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Dressing Queens (and Some Others): Signifying Through Clothing in Wroth’s Countess of Montgomery’s Urania

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Queens Matter in Early Modern Studies

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Abstract

This essay explores the various ways that clothing, and especially the color of clothing, signifies in Mary Wroth’s Urania according to (1) familial identification, (2) expense, (3) emotion, and (4) fashion. The language of clothing was complicated by the transition from a neo-feudal to an emergent consumer economy, as shown by the shifts in the way that clothing signified in the courts of Queen Elizabeth and King James with his consort Queen Anne. Queenly attire created complex meanings within a highly sophisticated early modern language of clothing. This essay draws on work by Carole Levin on queenship and material culture.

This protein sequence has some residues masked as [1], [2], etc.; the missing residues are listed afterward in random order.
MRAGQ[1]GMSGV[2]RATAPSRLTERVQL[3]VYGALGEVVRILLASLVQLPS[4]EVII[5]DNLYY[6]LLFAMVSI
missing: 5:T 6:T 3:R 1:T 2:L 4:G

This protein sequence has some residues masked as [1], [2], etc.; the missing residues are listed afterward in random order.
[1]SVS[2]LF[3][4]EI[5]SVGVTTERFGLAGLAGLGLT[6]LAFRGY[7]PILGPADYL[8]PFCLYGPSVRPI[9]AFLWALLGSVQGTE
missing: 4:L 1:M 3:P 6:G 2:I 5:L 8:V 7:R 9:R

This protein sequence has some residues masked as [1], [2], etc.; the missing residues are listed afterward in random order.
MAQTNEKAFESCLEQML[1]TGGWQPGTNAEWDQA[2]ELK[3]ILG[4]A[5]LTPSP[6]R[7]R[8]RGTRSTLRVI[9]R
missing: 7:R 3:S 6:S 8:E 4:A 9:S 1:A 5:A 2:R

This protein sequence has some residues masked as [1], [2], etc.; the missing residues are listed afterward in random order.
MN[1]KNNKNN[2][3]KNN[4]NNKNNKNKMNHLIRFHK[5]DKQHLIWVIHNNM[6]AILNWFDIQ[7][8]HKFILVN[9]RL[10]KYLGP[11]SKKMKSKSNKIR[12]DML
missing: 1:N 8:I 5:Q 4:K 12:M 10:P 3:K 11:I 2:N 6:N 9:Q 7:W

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Notes

  1. 1.